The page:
25. "Look at your hand. Its structure does not match the structure of assertions, the structure of facts. Your hand is continuous. Assertions and facts are discontinuous.... You lift your index finger half an inch; it passes through a million facts. Look at the way your hand goes on and on, while the clock ticks, and the sun moves a little further across the sky."
Author: Michael Frayn
26. "But into the first decades of the twentieth century, even at the New York Times, it was uncommon for journalists to see a sharp divide between facts and values. Yet the belief in objectivity is just this: the belief that one can and should separate facts from values. Facts, in this view, are assertions about the world open to independent validation. They stand beyond the distorting influences of any individual's personal preferences. Values, in this view, are an individual's conscious or unconscious preferences for what the world should be; they are seen as ultimately subjective and so without legitimate claim on other people. The belief in objectivity is a faith in "facts," a distrust of "values," and a commitment to their segregation."
Author: Michael Schudson
27. "While having one's assertions challenged might be bad for an unintelligent man's ego; it sure is good for his intellect."
Author: Mokokoma Mokhonoana
28. "*Nothing is free* asserts two things. Both assertions are true."
Author: Mokokoma Mokhonoana
29. "The president led us into the Iraq war on the basis of unproven assertions without evidence; he embraced a radical doctrine of pre-emptive war unprecedented in our history; and he failed to build a true international coalition."
Author: Nancy Pelosi
30. "To engage the written word means to follow a line of thought, which requires considerable powers of classifying, inference-making and reasoning. It means to uncover lies, confusions, and overgeneralizations, to detect abuses of logic and common sense. It also means to weigh ideas, to compare and contrast assertions, to connect one generalization to another. To accomplish this, one must achieve a certain distance from the words themselves, which is, in fact, encouraged by the isolated and impersonal text. That is why a good reader does not cheer an apt sentence or pause to applaud even an inspired paragraph. Analytic thought is too busy for that, and too detached."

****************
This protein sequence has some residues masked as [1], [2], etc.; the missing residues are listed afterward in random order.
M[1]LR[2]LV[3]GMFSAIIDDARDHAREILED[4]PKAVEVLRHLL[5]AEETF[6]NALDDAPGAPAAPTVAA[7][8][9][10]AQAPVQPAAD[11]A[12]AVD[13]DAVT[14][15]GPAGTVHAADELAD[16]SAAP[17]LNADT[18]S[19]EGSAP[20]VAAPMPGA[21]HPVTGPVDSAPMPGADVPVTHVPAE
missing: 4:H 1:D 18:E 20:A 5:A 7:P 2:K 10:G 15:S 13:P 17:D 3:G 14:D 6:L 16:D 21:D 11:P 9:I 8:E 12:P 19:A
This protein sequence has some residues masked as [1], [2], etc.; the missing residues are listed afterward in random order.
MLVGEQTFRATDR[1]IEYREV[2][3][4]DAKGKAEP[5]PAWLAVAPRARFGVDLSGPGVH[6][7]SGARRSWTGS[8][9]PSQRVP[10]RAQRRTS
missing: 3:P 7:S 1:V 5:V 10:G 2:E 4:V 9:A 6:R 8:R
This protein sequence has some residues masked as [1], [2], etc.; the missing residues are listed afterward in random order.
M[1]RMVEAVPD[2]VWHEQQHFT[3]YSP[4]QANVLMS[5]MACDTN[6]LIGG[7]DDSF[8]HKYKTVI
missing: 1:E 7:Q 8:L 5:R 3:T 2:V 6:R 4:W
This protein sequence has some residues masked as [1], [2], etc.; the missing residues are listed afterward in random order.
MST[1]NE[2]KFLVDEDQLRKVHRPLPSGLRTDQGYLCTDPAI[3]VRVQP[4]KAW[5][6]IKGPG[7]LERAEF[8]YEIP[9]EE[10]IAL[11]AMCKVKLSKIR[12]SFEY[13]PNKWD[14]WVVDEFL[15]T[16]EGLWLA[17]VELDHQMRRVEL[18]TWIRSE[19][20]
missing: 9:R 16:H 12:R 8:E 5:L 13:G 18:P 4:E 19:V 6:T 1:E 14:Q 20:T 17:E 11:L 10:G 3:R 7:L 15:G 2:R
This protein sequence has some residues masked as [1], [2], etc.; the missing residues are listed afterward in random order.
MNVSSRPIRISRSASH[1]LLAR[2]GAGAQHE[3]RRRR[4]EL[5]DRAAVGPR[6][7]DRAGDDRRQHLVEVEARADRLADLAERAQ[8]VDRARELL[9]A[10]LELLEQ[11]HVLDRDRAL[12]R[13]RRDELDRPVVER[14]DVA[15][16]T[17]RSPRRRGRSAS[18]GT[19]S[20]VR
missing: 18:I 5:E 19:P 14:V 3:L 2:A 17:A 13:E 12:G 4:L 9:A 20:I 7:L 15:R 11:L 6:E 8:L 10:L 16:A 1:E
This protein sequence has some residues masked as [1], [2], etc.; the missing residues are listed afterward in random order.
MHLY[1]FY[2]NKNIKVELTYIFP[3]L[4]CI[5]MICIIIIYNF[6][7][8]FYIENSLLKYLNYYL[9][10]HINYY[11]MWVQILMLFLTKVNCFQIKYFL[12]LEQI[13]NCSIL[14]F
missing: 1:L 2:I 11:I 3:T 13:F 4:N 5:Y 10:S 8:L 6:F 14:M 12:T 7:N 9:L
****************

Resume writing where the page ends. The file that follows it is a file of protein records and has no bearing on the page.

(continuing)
Author: Neil Postman
31. "In Mere Christianity, C. S. Lewis argues that human beings cannot be truly good or moral without faith in God and without submis- sion to the will of Christ. Unfortunately, Lewis does not provide any actual data for his assertions. They are nothing more than the mild musings of a wealthy British man, pondering the state of humanity's soul between his sips of tea. Had Lewis actually famil- iarized himself with real human beings of the secular sort, per- haps sat and talked with them, he would have had to reconsider this notion. As so many apostates explained to me, morality is most certainly possible beyond the confines of faith. Can people be good without God? Can a moral orientation be sustained and developed outside of a religious context? The answer to both of these questions is a resounding yes."